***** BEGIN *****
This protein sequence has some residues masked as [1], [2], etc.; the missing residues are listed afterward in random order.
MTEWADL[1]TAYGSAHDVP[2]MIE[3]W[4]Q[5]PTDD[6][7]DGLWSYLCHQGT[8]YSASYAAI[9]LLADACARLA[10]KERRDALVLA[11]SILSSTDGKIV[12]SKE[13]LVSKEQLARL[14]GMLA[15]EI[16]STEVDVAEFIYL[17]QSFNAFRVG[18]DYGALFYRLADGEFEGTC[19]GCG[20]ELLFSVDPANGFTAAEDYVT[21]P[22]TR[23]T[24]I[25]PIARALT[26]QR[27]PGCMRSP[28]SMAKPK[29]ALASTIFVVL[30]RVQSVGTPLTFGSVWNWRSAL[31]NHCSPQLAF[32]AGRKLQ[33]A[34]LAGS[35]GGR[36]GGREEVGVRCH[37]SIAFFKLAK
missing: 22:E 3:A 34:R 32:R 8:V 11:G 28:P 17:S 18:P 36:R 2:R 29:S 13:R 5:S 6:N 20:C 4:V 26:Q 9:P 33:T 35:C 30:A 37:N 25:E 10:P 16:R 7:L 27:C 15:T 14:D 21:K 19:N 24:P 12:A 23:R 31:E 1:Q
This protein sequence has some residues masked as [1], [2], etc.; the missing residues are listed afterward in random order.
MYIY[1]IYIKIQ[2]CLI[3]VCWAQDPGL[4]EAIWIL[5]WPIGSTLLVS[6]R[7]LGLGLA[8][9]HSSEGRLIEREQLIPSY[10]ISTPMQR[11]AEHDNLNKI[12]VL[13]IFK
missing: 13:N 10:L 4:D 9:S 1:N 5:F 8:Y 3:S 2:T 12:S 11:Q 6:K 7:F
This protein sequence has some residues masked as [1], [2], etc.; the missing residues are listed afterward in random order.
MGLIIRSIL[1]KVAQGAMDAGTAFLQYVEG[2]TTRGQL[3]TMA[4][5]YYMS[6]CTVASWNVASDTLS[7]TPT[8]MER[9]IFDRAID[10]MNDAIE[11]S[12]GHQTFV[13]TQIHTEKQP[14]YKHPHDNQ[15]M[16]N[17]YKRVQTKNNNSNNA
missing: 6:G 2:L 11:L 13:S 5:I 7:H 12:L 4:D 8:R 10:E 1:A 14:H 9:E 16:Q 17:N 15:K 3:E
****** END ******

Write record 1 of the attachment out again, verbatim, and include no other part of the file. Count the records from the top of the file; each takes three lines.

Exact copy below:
This protein sequence has some residues masked as [1], [2], etc.; the missing residues are listed afterward in random order.
MTEWADL[1]TAYGSAHDVP[2]MIE[3]W[4]Q[5]PTDD[6][7]DGLWSYLCHQGT[8]YSASYAAI[9]LLADACARLA[10]KERRDALVLA[11]SILSSTDGKIV[12]SKE[13]LVSKEQLARL[14]GMLA[15]EI[16]STEVDVAEFIYL[17]QSFNAFRVG[18]DYGALFYRLADGEFEGTC[19]GCG[20]ELLFSVDPANGFTAAEDYVT[21]P[22]TR[23]T[24]I[25]PIARALT[26]QR[27]PGCMRSP[28]SMAKPK[29]ALASTIFVVL[30]RVQSVGTPLTFGSVWNWRSAL[31]NHCSPQLAF[32]AGRKLQ[33]A[34]LAGS[35]GGR[36]GGREEVGVRCH[37]SIAFFKLAK
missing: 22:E 3:A 34:R 32:R 8:V 11:G 28:P 17:S 18:P 36:R 2:R 29:S 13:R 5:S 6:N 20:C 4:V 26:Q 9:P 33:T 35:C 30:A 37:N 25:E 10:P 16:R 7:L 27:C 15:T 14:D 21:K 19:N 24:P 12:A 23:R 31:E 1:Q